The "Cult of Domesticity" also known as the "cult of true womanhood" developed as family lost its function as economic unit. Prior to the late 1700's the family worked together to make whatever was needed to survive. Women and children's contributions to the family were as important as the males. The surfacing of a market economy where males were able to make a living at professions other than farming changed the way the family unit functioned. With the new system children were able to stay at home which forced the women to have to stay home as well to care for them.
Another support for the appearance of child-centered families and the "cult of domesticity" was the emergence of a new class, which became known as the middle class. The middle class did not need to make what it needed to survive. Men were able to leave the home to make money to support the family, which became the standard. A woman's life in this time period was divided into her domestic duties and her duty to learn social skills, and she was not allowed to enter the public realm of life dominated by men. That was considered unladylike. Women who dared were usually exploited. Most women remained in the home, as a sort of cultural hostage and thus assigning women to unpaid domestic labor.
The rising ideals of nineteenth-century in America redefined women's roles in all classes not just the middle class. Though women were no longer expected to work outside the home this placed greater significance on a male's ability to earn enough money to make his wife's labor outside the home unnecessary. This devalued women's contributions outside the home.
The "cult of domesticity" was a byproduct of the nineteenth century's Industrial Revolution and the movement away from the homestead into big cities. This family pattern not only devalued women of all classes it also demoralized working class men, who had the burden of being the wage earner with employment that did not always provide adequately. (Landry) The women of this class had their workload in many cases double they continued to farm or take care of the homestead, which used to be the males role, while at the same time keeping up with their housework and the duties of a mother.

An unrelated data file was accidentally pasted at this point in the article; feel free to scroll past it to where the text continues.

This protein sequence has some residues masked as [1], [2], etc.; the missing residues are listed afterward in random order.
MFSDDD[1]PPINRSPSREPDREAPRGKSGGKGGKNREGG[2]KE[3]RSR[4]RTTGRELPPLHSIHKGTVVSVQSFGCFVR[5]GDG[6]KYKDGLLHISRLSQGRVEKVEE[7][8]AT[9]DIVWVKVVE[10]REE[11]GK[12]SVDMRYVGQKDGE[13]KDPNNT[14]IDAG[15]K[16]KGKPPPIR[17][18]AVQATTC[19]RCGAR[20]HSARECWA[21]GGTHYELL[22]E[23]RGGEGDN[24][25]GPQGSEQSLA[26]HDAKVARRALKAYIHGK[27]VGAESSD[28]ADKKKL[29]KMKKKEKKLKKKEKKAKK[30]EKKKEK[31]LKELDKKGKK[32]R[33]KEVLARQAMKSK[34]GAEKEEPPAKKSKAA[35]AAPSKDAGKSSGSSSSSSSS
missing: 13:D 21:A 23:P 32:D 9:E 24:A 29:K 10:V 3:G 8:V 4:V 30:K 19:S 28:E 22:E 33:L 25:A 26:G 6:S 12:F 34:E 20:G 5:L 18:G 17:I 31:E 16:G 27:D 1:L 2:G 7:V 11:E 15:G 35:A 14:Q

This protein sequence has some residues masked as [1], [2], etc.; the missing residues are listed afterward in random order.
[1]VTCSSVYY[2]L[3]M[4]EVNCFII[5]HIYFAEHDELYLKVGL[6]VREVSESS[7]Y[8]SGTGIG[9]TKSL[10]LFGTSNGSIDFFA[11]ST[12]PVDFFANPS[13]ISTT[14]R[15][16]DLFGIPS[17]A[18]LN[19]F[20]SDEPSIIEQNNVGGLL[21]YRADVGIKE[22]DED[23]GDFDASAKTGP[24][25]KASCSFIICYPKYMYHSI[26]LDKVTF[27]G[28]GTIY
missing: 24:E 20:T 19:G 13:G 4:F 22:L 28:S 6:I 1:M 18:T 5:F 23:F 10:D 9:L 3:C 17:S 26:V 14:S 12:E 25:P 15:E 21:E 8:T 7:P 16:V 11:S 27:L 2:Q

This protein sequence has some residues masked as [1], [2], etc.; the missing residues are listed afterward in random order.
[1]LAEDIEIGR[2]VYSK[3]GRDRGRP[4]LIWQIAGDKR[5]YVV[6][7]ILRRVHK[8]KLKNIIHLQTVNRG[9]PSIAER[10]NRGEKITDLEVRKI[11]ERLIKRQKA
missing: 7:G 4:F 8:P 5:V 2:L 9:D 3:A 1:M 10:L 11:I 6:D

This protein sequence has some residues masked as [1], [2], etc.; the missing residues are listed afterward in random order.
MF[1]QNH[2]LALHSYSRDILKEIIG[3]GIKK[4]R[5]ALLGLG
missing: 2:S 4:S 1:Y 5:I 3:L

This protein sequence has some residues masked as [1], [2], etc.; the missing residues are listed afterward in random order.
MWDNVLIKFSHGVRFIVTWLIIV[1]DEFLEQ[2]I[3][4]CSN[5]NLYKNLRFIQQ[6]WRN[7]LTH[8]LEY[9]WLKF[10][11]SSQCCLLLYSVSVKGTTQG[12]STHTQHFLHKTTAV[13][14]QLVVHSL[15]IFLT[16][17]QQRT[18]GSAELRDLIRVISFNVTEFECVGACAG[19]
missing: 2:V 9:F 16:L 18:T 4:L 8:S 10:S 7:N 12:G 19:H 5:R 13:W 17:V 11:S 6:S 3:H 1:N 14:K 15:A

Male dominance and female submissiveness was a result of the" cult of domesticity". There were less restrictions and more equality in the pre industrial era. Work was carried out within the family unit. The family unit, which included male and female, engaged in common objectives and responsibilities that help connect them as a family. With the onset of the male leaving to make a living this put the male more in control and diminished the females role in the family unit to lesser valued activities.
There were more restrictions placed on females during this time period than males. A female's status was lowered to one of unpaid and under appreciated labor. The conditions of females were only important if it had a negative impact of the male of the house. Society used social, economic, and political restrictions to reinforce the woman's place in the home.